It's a hot topic these days - which cities are the best for remote work? Earlier this year one study by rental platform Nestpick attempted to rank cities around the world, using cost, freedom, and livability. Now a new study by global HR platform WorkMotion adds a new aspect to the evaluation: employment compliance, or the ease with which companies can deploy remote workers in a city while complying with employment laws.
Remote working compliance
WorkMotion's study assesses remote working compliance based on factors such as rule of law, regulatory quality and government efficiency, the legal requirements employers need to follow, and the state of visa legislation for remote workers. The idea is that a more straightforward compliance environment and a flexible legal system make it easier to employ remote workers.
Interestingly, these factors don't always seem to match up; many cities that scored the highest on the friendliness of their legal requirements don't do nearly as well on the ease of compliance with those requirements. In the UK, for example, Glasgow, Edinburgh, and London all scored very highly on the legal requirements aspect, and noticeably lower on ease of compliance.
On the other hand, the cities that scored highest on ease of compliance tended to have matching high scores on legal requirements, with Dublin, Helsinki, and Copenhagen topping the list - underscoring that good quality government and regulation improves everything else compliance-related.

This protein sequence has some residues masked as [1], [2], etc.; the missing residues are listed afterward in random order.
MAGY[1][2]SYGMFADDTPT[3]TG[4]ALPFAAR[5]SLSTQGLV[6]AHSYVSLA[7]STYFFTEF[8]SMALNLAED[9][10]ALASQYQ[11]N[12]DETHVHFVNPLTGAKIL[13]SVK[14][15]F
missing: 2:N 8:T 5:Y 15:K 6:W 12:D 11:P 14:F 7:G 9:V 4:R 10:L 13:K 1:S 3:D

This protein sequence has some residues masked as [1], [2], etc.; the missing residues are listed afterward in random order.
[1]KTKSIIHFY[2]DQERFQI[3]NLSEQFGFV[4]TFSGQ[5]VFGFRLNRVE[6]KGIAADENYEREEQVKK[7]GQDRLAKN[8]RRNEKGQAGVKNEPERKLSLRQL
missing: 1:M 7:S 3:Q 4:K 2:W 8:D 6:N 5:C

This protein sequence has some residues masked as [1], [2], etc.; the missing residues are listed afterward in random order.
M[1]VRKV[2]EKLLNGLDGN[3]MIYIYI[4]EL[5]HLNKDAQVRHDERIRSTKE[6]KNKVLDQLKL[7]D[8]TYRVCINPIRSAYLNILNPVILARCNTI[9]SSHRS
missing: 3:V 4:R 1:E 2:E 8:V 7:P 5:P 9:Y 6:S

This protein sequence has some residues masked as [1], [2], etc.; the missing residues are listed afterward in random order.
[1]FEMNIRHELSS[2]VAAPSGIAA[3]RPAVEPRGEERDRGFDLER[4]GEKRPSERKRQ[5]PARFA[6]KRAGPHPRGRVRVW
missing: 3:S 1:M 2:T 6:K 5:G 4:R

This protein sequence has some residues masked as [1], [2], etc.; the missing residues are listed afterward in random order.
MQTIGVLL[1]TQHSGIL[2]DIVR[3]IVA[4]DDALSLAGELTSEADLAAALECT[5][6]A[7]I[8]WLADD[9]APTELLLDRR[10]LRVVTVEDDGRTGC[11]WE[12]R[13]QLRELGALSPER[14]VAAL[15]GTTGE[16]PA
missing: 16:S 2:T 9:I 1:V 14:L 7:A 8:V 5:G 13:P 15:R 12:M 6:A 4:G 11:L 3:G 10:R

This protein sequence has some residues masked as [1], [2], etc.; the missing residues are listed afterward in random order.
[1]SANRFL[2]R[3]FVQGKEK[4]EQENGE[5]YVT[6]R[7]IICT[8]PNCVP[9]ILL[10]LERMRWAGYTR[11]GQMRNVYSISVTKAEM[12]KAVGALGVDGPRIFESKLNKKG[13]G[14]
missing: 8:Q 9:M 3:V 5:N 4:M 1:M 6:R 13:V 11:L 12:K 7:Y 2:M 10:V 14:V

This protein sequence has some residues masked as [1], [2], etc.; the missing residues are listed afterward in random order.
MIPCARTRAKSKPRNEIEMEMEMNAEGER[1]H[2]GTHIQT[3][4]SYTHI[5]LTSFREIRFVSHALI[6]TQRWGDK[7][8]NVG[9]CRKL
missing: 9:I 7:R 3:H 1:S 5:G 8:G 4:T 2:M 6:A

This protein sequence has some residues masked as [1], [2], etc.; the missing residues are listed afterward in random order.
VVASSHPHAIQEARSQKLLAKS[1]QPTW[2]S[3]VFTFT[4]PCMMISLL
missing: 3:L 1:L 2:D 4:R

Cost of living, civic infrastructure, and livability
The study also assessed cities on how pricey housing is, and how widely available it is - a major consideration in many parts of the world today, where property markets have inflated for various reasons and both citizens and policymakers express fears that housing prices are rising out of the reach of average income-earners. General living costs, income tax, and social security contributions factored into the cost of living as well.
Unsurprisingly, highly developed cities that otherwise scored well in other areas tended to do very poorly in this respect, with the usual culprits like San Francisco, Hong Kong, and Singapore right at the bottom for housing costs. Even the overall top-ranked cities scored noticeably lower in this area than they did for other categories.
Civic infrastructure was defined as a mix of political stability, safety, and equality for minorities, along with access to good quality healthcare and public education. Ease of compliance tended to correlate strongly with this.
And livability was defined by general happiness of the city's inhabitants, cultural attractions, and mobility.
Australian cities make up 2 out of the top 3
(Image provided by WorkMotion)
Australian and Canadian cities top the list, with Melbourne, Montreal, and Sydney reckoned the most accessible across the board for companies wanting to deploy remote workers.
Carsten Lebtig, co-founder and Managing Director of WorkMotion, said that legislation tends to play an outsize role in making cities attractive to remote workers and the companies deploying them. Remote working visas, he noted, weigh particularly heavy in the balance.
"Making it easier for employees to work remotely in their city by offering this demographic specific visas means the relocation process becomes far smoother," he explained. While the study found only 11 cities offering a specific visa for remote workers - dubbed a 'digital nomad visa' - he believes this will become more prevalent in the future.
"We expect to see this change over the next few years, as remote working becomes more common and cities begin to recognise the benefits it can bring," he said.